https://www.marketwatch.com/investing/stock/su/financials/cash-flow

 

MEG:

Free Cash Flow in the negatives for at least the last 5 years, though it at least improved in the last 2 years but still negative:

http://quotes.wsj.com/CA/MEG/financials

 

Cenovus:

Free Cash Flow in the negative for last 2 years:

http://quotes.wsj.com/CVE/financials

 

Devon:

Harder to find figures for them, 2016 showed major Free Cash Flow loss but at least 2017 is a few million in the positive for now:

http://markets.businessinsider.com/stock/DVN/financials

 

Syncrude:

Appears to be part of Suncor.

 

The occasional bright spot here and there does little to diminish the free cash flow problems that the oil industry faces as a whole. Even the Arabs are drawing down their foreign currency reserves to make up the deficit (Saudi Arabia as an example):

http://www.aljazeera.com/news/2017/08/saudi-arabia-foreign-reserves-resume-falling-july-170825085047359.html

So people get pissed off and a few practices change here and there. Behold the differences these kinds of changes in the oil industry and other industries make to figures such as these (source USGS):

4cf3455ccecb17447b018daad51d2d05--specie

Yes there is some progress, though the (positive) impacts such progress makes seems rather insignificant compared to the damage incurred to biodiversity and habitat.

It should be painfully obvious that any and all losses are from the direct causation of the standoff between OPEC and western counterparts circa 2014. Those losses cannot sensibly be regarded as something pertinent to the question at hand which is in regard to the improvement of environmental standards from major oil producers in Canada that have shown considerable improvement over time.

Also, if you're arguing against oil in general, why is that graph showing population through time? Correlation and causation.

The exchange rate of the several oil commodities has nothing to do with this, and even OPEC members have suffered losses over the time elapsed, which you've stated that is already a known fact that is monitored during every trading session every day. It might be a better idea for you to look into why oil is trading at the rate it is before assuming... uhh... Actually, what are you assuming here? What point are you trying to make with those statistics?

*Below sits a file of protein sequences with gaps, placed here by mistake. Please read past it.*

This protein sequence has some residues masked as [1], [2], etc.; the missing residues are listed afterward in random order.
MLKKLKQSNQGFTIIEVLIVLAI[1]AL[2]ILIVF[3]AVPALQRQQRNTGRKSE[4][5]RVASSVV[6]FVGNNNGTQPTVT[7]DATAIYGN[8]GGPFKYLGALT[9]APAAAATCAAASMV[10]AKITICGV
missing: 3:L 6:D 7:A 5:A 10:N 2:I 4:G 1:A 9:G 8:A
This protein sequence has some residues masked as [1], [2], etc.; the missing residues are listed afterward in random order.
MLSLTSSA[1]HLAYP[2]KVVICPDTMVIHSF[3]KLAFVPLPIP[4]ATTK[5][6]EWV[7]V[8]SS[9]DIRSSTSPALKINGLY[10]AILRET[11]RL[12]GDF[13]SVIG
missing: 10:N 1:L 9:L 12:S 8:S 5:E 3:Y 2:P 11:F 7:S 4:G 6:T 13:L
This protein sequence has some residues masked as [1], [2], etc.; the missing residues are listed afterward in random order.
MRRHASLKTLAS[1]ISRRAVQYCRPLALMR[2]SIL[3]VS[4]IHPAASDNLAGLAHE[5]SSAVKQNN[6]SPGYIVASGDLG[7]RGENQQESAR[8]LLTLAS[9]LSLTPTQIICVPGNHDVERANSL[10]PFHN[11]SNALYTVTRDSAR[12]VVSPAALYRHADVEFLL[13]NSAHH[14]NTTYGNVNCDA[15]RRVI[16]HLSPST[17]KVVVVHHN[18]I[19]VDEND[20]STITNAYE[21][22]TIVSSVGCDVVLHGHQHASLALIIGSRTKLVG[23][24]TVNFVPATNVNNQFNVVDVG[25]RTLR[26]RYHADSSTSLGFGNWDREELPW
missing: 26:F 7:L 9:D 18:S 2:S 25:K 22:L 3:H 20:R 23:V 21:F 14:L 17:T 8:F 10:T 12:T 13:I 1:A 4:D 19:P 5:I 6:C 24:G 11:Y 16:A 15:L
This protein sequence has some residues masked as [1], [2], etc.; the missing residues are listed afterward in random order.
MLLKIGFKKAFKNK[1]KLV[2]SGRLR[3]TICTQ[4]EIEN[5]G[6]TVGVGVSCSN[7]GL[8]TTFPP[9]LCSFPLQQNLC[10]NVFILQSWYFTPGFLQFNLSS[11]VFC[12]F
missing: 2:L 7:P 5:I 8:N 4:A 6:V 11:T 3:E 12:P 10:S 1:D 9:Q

I hope you're doing more than just writing stuff on here and calling everything insignificant because every voice matters in changing something, and I'm trying to say that it really does force changes to happen. Keeping your mouth shut and just bitching about things to people that already feel the same sentiment does nothing, but maybe signing the odd petition or encouraging other people that you know to become just a little bit more vocal, and bitching to a broader audience yourself are all steps forward. 

I'm not happy with watching any of these motherfuckers just keep plugging on like nobody's ever going to stop them, but bit by bit, they're forced to change over public interest. We've made a significant amount of progress since the industrial revolution, and we are polymorphic in terms of our interests; nothing's fucking impossible.

 

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10 hours ago, Wrecker said:

It should be painfully obvious that any and all losses are from the direct causation of the standoff between OPEC and western counterparts circa 2014. Those losses cannot sensibly be regarded as something pertinent to the question at hand which is in regard to the improvement of environmental standards from major oil producers in Canada that have shown considerable improvement over time.

That's funny, because the BP Statistical Review of World Energy shows no sudden spike in oil production that would cause oil prices to slip down (and cause losses for oil companies). In fact in 2014 oil production in the middle east was lower than it was in 2012. No sudden spike in oil production growth rate occurred on a worldwide basis:

https://www.bp.com/en/global/corporate/energy-economics/statistical-review-of-world-energy.html

10 hours ago, Wrecker said: